Gmail Backups with fetchmail on OS X

Posted on August 14, 2008
Filed under Featured, Mac, Scripts

I use GMail as my personal email provider, and as much as I like the simple and snappy UI, the conversation views and the filtering and search possibilities, I’ve grown more and more worried about having all of my (important) mails stored on someone else’s servers. Now, out of all of the big IT companies in the world I’d say I trust Google a heck of a lot more than anyone else, but this doesn’t mean that I shouldn’t take into consideration the possibility of something going wrong on their end and as a result some (or Bob forbid, all) of my mails disappearing into bit heaven.

The good news is that Google provides a nice, standard POP3 interface for downloading emails from their service, and all of the software required for downloading messages via POP is already installed in Mac OS X Leopard by default. Below I’ll go through all of the steps it took me to set up periodical and automated GMail backups on my Macbook.

The following were my sources for most of the information presented here:

Configure GMail for POP access

  1. Go to GMail’s “Forwarding and POP/IMAP” settings
  2. Set the “POP access” setting to “Enable POP for all mail (even mail that’s already been downloaded)”
  3. Make sure that the “When messages are accessed with POP” setting says “keep Gmail’s copy in the inbox”

Configure fetchmail to Download the Messages

  1. Create ~/.fetchmailrc with the following contents (replacing GMAIL_USERNAME, GMAIL_PASSWORD and LOCAL_USERNAME with their real values in your case):
  2. poll with proto POP3 and options no dns
    user '' there with password 'GMAIL_PASSWORD' is 'LOCAL_USERNAME' here and wants mda "/usr/bin/procmail -d %T"  options ssl keep sslcertck sslcertpath "/Users/LOCAL_USERNAME/.ssl/certs"

    This configuration basically tells fetchmail to:

    • Connect to the GMail POP server using the POP3 protocol,
    • Map your GMail username to your localhost username,
    • Deliver the downloaded mail into your local system mailbox (mail spool file),
    • Connect using an encrypted SSL connection,
    • Strictly check the SSL certificates of the server it connects to against local trusted certificates,
    • Search for the local certificates in ~/.ssl/certs
  3. Set the proper rights for ~/.fetchmailrc:
  4.     chmod 710 ~/.fetchmailrc
  5. Get the server’s SSL certificate from the POP port (note that this should be done using a secure, trusted internet connection — otherwise it kind of defeats the purpose):
  6.     openssl s_client -connect -showcerts

    From the output of this command, copy the part that looks like this:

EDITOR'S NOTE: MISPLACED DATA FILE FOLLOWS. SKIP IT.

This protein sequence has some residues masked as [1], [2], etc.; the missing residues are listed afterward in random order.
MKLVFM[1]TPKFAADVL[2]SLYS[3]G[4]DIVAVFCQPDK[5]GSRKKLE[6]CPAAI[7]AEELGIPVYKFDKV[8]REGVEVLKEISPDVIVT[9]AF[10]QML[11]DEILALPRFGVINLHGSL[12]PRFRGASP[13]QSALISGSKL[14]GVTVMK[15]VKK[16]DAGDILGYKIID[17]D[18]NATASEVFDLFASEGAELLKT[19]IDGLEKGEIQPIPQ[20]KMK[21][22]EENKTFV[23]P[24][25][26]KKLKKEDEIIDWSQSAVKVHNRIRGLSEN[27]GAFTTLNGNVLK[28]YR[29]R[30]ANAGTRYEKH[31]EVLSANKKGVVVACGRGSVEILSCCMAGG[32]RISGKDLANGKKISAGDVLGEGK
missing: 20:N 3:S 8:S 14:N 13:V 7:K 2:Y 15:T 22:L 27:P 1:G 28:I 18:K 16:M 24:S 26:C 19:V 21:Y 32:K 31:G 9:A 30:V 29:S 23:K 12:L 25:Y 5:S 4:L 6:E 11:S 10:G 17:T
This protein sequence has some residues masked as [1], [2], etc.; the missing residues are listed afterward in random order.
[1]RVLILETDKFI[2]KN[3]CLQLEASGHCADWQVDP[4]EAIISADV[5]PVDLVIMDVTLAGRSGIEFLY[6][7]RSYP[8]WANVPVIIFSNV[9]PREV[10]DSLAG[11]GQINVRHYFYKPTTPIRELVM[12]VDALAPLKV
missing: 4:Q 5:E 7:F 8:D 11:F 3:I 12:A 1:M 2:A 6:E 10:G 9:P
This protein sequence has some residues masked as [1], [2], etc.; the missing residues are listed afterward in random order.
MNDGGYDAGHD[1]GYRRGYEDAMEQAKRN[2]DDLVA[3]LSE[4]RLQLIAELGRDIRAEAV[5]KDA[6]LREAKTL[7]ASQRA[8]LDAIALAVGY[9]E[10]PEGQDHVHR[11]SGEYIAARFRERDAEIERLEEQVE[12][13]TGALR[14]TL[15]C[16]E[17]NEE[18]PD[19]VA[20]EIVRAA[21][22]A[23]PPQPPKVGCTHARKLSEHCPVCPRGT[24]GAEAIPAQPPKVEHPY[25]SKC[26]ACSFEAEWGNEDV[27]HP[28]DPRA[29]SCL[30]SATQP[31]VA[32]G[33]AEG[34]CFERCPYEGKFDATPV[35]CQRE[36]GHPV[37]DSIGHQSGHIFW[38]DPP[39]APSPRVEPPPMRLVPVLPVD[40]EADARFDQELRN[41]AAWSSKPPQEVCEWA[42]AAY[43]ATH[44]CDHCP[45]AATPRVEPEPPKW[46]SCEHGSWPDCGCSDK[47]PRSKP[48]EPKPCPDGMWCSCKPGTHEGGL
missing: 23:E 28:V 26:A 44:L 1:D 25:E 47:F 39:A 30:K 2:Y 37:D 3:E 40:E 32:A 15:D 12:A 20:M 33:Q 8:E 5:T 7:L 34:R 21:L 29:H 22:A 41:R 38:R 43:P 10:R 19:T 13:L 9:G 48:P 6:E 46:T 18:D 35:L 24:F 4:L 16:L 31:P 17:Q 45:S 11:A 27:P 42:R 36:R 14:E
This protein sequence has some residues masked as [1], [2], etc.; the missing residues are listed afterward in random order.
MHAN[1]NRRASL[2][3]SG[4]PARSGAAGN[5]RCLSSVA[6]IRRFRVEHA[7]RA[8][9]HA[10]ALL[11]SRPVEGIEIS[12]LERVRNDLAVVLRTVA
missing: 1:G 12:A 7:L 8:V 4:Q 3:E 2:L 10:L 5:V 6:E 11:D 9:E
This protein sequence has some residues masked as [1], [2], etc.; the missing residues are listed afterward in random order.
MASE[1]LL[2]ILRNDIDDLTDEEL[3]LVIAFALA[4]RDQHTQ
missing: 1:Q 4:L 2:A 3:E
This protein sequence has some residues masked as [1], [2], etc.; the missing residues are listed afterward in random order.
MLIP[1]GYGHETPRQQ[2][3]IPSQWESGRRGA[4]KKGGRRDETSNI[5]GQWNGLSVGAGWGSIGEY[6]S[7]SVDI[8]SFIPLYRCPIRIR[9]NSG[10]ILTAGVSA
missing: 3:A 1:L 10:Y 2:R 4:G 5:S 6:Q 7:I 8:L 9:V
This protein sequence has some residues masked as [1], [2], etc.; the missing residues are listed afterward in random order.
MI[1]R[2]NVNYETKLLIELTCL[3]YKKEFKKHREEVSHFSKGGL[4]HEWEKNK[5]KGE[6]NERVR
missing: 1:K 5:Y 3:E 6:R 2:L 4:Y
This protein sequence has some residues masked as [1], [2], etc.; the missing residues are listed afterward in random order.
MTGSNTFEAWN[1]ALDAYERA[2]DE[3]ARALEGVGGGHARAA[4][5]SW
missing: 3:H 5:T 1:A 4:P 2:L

(a big bunch of characters here)
    -----END CERTIFICATE-----

    And save it into a file called ~/.ssl/certs/gmailpop.pem.

  7. Download the certificate authority (Equifax) root certificate (for example from GeoTrust’s site here, where it says “Equifax Secure Certificate Authority (Base-64 encoded X.509)”), rename it to “equifax.pem” and move it to ~/.ssl/certs/equifax.pem (and just like the previous step, this should be done over a trusted internet connection as well).
  8. Hash the certificates in this directory by running:
  9.     c_rehash ~/.ssl/certs/

Optional: Specify the Location for Downloaded Messages

We’ve configured fetchmail to send messages to procmail, which will handle the storing of them in a mail spool file. By default this will be in /var/mail/LOCAL_USERNAME, but if you want to store it somewhere else, you can specify the location in the ~/.procmailrc configuration file. Below is an example (replace LOCAL_USERNAME with your username):


I prefer to exclude my mail spool file from Time Machine backups (because it’s a large file that changes very often which makes it take up a lot of disk space from my backup volume) so I have it located in ~/.mailspool/ like in the above example. This is because in OS X /var is actually a symbolic link to /private/var and Time Machine has a bug where it’s impossible to exclude anything from under that path from backups (for example, if I choose to exclude /private/var/mail in the GUI, it’ll replace this selection with /var/mail automatically, and even though /var/mail is then excluded, it’ll still back up /private/var/mail).

Download Messages with fetchmail

You can now download the mail by running this command (the -v argument is for verbose output):

fetchmail -v

Unless you only have a few mails in your Gmail box, this command will initially have to be run several times in a row in order to get all of the messages since it only downloads a few hundred messages at a time. The mail spool file containing all of the downloaded messages will then be found in /var/mail/LOCAL_USERNAME (or in whichever location you’ve specified in ~/.procmailrc).

It’s a good idea to set up a launchd job for running this command between regular intervals so that you wouldn’t have to remember to manually do it yourself. Lingon is an ideal GUI app for this purpose. My GMail backup launchd job doesn’t call fetchmail directly, though: it calls this helper Python script that I’ve written. The script does the following:

Feel free to use it (remember to set the values in the “settings” section before running it, though).

Read Downloaded Messages with Thunderbird

In Mozilla Thunderbird, go to Tools > Account Settings… > Local Folders to get to the Local directory path. Go into this directory and create a symbolic link there that points to the mail spool file:

ln -s /var/mail/LOCAL_USERNAME ./GMailBackups

After this you’ll be able to find your backed up GMail messages in a folder called “GMailBackups” under “Local Folders” in Thunderbird.



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